Clash of the Titans 3 ~ 2013 


300: Rise of an Empire


47 Ronin

Dec 25th 2013

Sequel(s) For Solomon Kane (~2014?)

According to Fangoria magazine's interview with Michael Basset. FANGORIA: So we can expect a sequel to SOLOMON KANE? BASSETT: We intend to film more of Kane’s adventures. The first one has done very well in festivals around the world; now we have to wait and see how it’s received by a larger audience. Our intention is to make a trilogy, and if everything goes as planned, we will leave for South Africa to start production on part two.


Hunstmans Sequel (2014?)

Legend of Conan (2014)

Arnold Schwarzenegger is back as Conan (~2015 "Legend of Conan" movie). Multiple news sources claim it will ignore the silly Conan The Destroyer and poorly produced 2010 Conan reboot (with Jason Momoa, who did okay but not well enough to compensate for other issues)...in other words, the 2015 movie is being designed as a direct sequel to the 1982 Conan the Barbarian.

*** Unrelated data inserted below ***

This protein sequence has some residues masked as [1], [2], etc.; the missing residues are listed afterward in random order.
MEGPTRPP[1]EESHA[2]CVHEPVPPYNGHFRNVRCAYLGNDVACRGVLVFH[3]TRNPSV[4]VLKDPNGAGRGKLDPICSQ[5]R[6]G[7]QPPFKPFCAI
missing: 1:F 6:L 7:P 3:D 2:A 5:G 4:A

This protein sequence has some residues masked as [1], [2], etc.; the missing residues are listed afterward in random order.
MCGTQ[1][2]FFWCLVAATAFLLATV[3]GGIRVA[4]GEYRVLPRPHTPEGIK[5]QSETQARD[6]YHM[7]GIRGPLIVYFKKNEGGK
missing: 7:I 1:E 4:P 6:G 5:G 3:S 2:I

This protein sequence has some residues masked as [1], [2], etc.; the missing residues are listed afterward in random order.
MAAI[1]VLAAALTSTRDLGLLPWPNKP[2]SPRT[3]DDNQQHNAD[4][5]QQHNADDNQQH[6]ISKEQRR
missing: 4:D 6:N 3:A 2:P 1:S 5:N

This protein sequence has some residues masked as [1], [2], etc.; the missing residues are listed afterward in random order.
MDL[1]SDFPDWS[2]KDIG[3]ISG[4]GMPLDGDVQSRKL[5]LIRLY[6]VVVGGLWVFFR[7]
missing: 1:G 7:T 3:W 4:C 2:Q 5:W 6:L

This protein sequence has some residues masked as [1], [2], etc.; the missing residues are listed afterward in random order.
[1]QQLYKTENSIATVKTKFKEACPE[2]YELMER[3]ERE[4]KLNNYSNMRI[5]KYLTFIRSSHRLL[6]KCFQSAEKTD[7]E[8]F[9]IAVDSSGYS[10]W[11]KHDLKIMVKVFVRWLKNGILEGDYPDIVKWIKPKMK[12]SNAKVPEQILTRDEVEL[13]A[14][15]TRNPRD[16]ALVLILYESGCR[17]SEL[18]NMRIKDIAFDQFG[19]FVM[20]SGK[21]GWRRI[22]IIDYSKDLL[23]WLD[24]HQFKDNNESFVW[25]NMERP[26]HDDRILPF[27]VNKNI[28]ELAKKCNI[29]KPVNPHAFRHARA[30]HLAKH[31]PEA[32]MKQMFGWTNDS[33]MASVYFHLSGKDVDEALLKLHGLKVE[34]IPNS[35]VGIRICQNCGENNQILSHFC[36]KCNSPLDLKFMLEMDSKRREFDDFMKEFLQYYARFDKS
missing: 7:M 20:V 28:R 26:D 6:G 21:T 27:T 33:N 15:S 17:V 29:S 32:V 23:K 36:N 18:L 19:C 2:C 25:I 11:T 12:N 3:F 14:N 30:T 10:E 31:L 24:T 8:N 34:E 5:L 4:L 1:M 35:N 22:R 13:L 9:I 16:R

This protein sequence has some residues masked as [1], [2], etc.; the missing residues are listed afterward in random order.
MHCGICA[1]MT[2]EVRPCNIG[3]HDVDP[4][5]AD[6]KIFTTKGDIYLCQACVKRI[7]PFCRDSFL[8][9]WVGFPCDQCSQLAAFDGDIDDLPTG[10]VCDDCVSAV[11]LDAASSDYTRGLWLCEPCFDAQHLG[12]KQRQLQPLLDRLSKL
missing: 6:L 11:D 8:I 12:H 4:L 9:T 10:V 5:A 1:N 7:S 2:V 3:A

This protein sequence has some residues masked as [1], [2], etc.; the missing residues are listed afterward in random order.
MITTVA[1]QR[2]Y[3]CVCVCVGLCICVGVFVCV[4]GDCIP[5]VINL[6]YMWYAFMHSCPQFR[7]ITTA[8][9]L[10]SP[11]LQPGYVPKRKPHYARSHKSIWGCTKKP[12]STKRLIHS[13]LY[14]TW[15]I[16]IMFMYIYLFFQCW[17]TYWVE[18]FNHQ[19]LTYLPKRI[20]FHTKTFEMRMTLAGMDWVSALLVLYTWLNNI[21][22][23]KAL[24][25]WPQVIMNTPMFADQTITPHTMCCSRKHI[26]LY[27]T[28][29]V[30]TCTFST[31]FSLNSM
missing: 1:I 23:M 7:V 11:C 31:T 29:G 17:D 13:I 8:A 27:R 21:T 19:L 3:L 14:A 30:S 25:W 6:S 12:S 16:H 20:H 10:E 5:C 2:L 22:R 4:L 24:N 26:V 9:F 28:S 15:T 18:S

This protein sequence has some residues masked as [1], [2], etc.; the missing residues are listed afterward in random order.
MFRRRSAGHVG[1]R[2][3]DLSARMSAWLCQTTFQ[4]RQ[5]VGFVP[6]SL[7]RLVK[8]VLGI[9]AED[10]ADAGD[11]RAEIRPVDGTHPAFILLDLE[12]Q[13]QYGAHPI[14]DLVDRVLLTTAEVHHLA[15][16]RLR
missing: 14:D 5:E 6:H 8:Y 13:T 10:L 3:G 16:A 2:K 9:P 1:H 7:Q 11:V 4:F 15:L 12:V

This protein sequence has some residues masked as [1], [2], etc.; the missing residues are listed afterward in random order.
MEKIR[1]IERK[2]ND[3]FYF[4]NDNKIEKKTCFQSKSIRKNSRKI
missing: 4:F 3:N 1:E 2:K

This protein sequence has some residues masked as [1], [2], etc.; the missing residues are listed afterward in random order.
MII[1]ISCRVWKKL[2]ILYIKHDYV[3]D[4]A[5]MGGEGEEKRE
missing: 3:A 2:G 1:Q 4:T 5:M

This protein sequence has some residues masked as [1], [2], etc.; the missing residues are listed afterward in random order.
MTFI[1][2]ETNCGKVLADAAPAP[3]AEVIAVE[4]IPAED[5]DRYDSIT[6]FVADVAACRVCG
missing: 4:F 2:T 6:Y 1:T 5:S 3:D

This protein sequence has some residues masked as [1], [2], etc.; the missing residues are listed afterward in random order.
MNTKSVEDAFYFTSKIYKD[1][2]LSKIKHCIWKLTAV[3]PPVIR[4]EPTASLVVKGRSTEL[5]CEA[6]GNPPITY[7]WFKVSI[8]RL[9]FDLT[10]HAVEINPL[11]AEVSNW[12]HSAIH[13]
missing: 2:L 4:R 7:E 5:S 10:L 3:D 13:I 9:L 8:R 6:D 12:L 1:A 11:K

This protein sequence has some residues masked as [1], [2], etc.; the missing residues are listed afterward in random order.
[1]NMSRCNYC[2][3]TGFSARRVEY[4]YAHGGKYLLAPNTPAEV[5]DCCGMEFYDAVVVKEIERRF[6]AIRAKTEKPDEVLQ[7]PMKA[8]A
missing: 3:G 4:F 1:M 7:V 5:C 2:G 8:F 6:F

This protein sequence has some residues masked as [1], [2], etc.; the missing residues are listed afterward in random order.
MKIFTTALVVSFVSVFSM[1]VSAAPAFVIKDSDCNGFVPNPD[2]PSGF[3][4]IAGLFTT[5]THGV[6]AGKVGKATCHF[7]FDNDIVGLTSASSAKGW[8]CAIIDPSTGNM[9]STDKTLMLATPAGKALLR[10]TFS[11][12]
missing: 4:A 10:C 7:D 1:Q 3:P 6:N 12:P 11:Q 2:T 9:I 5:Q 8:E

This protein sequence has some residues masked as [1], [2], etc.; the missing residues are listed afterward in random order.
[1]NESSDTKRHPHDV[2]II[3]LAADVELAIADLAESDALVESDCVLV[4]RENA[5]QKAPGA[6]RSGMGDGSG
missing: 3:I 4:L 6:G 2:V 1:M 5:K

A Fire and Ice live action movie began being produced in 2012 (and a possible Death Dealer after that?!~). IGN reports this remake of the rotoscoped classic in which Frank Frazetta and Ralph Bakshi teamed up.

God of War, 2014?

"300" meets "Clash of the Titans" in this movie adaption of the video game 

Narnia 4 Movie More Chronicles of Narnia
2014? maybe?…
And after that… Narnia V: The Silver Chair is planned.


Little hope of being made...


Future Release

Elric movie:

Check out Michael Moorcock's blog for details.
Castlevania: Based on Konami's popular vampire games; this movie has been bounced around since before 2009.
The Power of the Dark Crystal (ever?)

Announced in 2005, this sequel to the Dark Crystal (1982) has stumbled, always making some forward progress.
Bran Mak Morn  ????